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- News Broadcast – Self-Evaluation Form
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Monthly Archives: September 2014
We are learning to write descriptively, so that our words paint a vivid picture in our readers’ minds. Using the five senses helps to achieve this. We can describe what something:
- looks like
- moves like
- smells like
- sounds like
- feels like (emotionally and physically)
- tastes like
We can use metaphors and similes to help describe unfamiliar things to our audience, or to describe everyday things with a fresh look. (E.g., the lazy orange slept in fruit basket – creates a mood)
A simile is a figure of speech in which two things that are not obviously like each other are compared to make a description more vivid. A simile will often use “like” or “as”.
- The piston of the steam-engine worked monotonously up and down, like the head of an elephant in a state of melancholy madness
- a small strawberry-pink villa, like some exotic fruit lying in the greenery
- the cypress-trees undulated gently in the breeze, as if they were busily painting the sky
- roses dropped petals that seemed as big and smooth as saucers
- marigolds like broods of shaggy suns
- a thousand ballerina-like blooms quivered expectantly.
Metaphors are like concentrated similes. In a metaphor two dissimilar things are compared but rather than saying one is like the other, a metaphor goes a stage further and makes one thing become another.
- Her smile was my sun
- The detective listened to her tales with a wooden face.
- She was fairly certain that life was a fashion show.
- The typical teenage boy’s room is a disaster area.
- What storms then shook the ocean of my sleep.
- The children were roses grown in concrete gardens, beautiful and forlorn.
- Kisses are the flowers of love in bloom.
- as thin as a strawberry wafer
- as bald as a senior citizen as a a hair cut
- as smart as a textbook
- as bald as Caillou after a haircut
- as poor as a homeless man’s piggy bank
- as a strong as an Olympian weightlifter
- as poor as a farmer after a drought
- as strong as a bull on steriods
- as white a fresh snow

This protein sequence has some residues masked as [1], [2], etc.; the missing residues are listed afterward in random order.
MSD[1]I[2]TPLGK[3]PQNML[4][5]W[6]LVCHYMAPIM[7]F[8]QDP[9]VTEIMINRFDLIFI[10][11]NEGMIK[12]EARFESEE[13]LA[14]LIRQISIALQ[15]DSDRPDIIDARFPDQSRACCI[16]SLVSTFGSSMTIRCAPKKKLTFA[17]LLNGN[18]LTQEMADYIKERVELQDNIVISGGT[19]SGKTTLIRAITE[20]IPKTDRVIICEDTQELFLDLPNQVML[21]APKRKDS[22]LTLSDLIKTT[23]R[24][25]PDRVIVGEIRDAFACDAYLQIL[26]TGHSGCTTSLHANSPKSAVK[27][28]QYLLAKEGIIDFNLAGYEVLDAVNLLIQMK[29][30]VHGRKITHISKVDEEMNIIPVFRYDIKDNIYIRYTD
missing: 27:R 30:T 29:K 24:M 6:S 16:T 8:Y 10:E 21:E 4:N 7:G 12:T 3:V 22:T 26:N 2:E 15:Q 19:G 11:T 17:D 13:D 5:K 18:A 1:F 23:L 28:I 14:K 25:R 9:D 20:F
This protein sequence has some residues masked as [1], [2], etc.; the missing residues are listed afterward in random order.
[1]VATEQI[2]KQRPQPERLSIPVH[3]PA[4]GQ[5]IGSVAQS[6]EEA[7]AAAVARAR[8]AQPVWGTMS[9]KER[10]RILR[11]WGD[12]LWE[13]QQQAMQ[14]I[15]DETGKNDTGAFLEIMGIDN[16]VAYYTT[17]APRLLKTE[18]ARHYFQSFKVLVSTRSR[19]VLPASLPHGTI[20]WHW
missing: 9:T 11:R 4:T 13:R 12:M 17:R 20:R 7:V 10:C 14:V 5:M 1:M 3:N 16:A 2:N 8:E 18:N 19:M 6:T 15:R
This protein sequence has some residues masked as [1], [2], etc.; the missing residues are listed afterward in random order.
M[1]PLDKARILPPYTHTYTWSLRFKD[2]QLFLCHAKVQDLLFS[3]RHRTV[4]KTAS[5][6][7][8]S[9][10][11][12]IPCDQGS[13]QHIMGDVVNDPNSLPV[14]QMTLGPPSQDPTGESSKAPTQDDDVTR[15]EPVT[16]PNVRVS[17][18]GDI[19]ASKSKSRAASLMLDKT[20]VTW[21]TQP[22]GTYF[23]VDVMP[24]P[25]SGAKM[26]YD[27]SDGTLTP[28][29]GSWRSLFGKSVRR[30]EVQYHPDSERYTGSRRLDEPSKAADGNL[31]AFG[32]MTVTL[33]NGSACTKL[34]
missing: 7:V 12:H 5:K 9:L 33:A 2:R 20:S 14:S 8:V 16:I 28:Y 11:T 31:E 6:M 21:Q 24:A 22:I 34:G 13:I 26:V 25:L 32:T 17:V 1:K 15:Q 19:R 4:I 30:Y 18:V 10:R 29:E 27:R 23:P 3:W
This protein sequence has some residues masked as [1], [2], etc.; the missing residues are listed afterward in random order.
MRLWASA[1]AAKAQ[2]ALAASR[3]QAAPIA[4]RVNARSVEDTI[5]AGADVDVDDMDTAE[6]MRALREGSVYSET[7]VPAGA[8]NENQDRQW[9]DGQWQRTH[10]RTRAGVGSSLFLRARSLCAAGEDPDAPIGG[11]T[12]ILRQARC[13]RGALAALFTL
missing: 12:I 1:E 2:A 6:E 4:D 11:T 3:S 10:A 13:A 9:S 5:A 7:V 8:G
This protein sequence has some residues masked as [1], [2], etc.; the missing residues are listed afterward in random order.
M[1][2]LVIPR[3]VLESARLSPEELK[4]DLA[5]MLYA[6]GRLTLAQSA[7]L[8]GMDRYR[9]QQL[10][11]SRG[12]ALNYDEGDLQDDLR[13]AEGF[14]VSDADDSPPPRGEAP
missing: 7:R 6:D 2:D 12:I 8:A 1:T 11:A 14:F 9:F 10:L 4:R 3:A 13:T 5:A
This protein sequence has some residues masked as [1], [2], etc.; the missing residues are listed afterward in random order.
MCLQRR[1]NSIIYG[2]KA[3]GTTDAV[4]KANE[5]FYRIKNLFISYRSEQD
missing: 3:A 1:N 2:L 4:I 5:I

- as smart as a rock that never went to school
- as neat as your house before guests arrive
- as dumb as a cliche that everyone uses
- as smart as a salesman on a quota
- as dumb as the Cleveland Browns staff on draft day
- as bald as Madison’s dad
- as poor as the dead after a grave robbery
- as smart as a man in a tux / woman in a suit
- as bald as a peeled potato
Write one really creative, unexpected simile tonight to share with the class tomorrow. Be observant at home. What can you compare your little sister to? Describe how your dad eats dinner. etc…
- Started the novel study, “Flipped.”
- Reading responses: Focus on summaries and good connections.
- History projects due on Monday!
- For your presentation on Monday:
- Have a “hook” at the start of your presentation
- Have a script, so you know what you are saying
- UNDERSTAND what you are presenting. If you don’t get it, your audience won’t get it!
- Make analogies to present day activities/people that your audience will be able to relate to. E.g., comparing Canada to a school. Prime Minister = Principal.
- Review the rubric and self-assess.
- Good luck!
- Similes and clichés
- Similes and Metaphors: blue sheet and front of green sheet
- 7-1/2 – similes and metaphors.pdf
- Writing the “perfect paragraph”
- self and peer editing
- History: Started our Confederation projects (which will be presented next week)
- Math Integers homework: multiplying and dividing
- MadLib – how word choice affects a story
- Intro to metaphors and similes
- Started student presentations on Confederation
- remaining presentations will take place period 4 on Monday (Day 1)
- Learned about body language during presentations
- Math question #4
- Word Choice handouts Word Choice.pdf
We completed our first spelling test today, which was out of 12. The words were:
Students are to get the definition of the following words:
Also, any student who did not complete their word choice practice sheets, are to finish it over the weekend. Word Choice Practice.pdf
- Word Choice worksheet. Homework if not finished in class.
- Features of a good “summary”
- Summarized Lean On Me
- Features of Non-Fiction Text
- Textbook search on Confederation
- Writing: starting on writing proper paragraphs.
- Wrote three paragraphs “About Me”
Look up the definition of the following words: